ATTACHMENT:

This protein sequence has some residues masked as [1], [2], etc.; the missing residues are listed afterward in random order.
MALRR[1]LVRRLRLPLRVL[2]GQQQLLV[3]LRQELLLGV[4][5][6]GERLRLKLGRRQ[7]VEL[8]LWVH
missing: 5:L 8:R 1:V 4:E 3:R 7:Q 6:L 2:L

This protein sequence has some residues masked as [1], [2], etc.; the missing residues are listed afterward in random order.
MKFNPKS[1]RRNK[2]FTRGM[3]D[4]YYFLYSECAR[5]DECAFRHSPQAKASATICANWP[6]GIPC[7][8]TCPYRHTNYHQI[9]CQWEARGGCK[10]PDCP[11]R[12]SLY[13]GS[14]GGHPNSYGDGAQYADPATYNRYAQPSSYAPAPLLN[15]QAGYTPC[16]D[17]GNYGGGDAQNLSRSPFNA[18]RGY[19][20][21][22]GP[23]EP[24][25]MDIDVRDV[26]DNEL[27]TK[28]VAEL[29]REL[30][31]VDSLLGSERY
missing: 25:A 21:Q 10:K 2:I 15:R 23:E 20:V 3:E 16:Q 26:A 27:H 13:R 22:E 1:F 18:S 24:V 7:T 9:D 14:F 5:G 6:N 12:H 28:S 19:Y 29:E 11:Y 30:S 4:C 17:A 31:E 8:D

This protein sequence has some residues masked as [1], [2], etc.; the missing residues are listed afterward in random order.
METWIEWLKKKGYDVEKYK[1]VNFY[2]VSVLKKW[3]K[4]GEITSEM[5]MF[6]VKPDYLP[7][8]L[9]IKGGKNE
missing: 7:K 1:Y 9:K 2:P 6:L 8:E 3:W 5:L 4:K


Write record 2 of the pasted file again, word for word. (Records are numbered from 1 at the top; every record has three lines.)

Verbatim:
This protein sequence has some residues masked as [1], [2], etc.; the missing residues are listed afterward in random order.
MKFNPKS[1]RRNK[2]FTRGM[3]D[4]YYFLYSECAR[5]DECAFRHSPQAKASATICANWP[6]GIPC[7][8]TCPYRHTNYHQI[9]CQWEARGGCK[10]PDCP[11]R[12]SLY[13]GS[14]GGHPNSYGDGAQYADPATYNRYAQPSSYAPAPLLN[15]QAGYTPC[16]D[17]GNYGGGDAQNLSRSPFNA[18]RGY[19][20][21][22]GP[23]EP[24][25]MDIDVRDV[26]DNEL[27]TK[28]VAEL[29]REL[30][31]VDSLLGSERY
missing: 25:A 21:Q 10:K 2:I 15:R 23:E 20:V 3:E 16:Q 26:A 27:H 13:R 22:E 1:F 18:S 24:V 7:T 9:D 14:F 5:G 6:N 12:H 28:S 19:Y 29:E 11:Y 30:S 4:C 17:A 31:E 8:D